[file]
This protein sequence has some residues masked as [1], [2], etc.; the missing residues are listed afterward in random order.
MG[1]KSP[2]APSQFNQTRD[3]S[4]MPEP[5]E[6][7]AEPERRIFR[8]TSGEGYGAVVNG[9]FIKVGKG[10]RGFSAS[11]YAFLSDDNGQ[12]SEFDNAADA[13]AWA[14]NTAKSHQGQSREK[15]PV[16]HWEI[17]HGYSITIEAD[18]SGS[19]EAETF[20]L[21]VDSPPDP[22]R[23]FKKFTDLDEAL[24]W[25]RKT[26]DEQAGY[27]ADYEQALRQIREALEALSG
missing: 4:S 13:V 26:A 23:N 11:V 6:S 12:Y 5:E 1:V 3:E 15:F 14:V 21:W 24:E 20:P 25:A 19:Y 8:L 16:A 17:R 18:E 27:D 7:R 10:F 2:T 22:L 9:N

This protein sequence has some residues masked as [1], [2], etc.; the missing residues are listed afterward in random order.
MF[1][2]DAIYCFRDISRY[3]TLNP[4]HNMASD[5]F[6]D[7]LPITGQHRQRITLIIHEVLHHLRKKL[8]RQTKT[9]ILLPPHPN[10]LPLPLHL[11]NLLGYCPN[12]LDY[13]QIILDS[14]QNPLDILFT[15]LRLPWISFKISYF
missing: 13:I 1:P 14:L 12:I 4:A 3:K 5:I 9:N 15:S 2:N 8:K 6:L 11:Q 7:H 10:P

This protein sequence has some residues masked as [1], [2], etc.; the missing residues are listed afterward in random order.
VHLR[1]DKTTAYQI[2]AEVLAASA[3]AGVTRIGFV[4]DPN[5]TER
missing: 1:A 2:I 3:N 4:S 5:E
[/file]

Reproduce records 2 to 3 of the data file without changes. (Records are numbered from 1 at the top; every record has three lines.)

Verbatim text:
This protein sequence has some residues masked as [1], [2], etc.; the missing residues are listed afterward in random order.
MF[1][2]DAIYCFRDISRY[3]TLNP[4]HNMASD[5]F[6]D[7]LPITGQHRQRITLIIHEVLHHLRKKL[8]RQTKT[9]ILLPPHPN[10]LPLPLHL[11]NLLGYCPN[12]LDY[13]QIILDS[14]QNPLDILFT[15]LRLPWISFKISYF
missing: 13:I 1:P 14:L 12:I 4:A 3:K 5:I 9:N 15:S 2:N 8:K 6:L 11:Q 7:H 10:P

This protein sequence has some residues masked as [1], [2], etc.; the missing residues are listed afterward in random order.
VHLR[1]DKTTAYQI[2]AEVLAASA[3]AGVTRIGFV[4]DPN[5]TER
missing: 1:A 2:I 3:N 4:S 5:E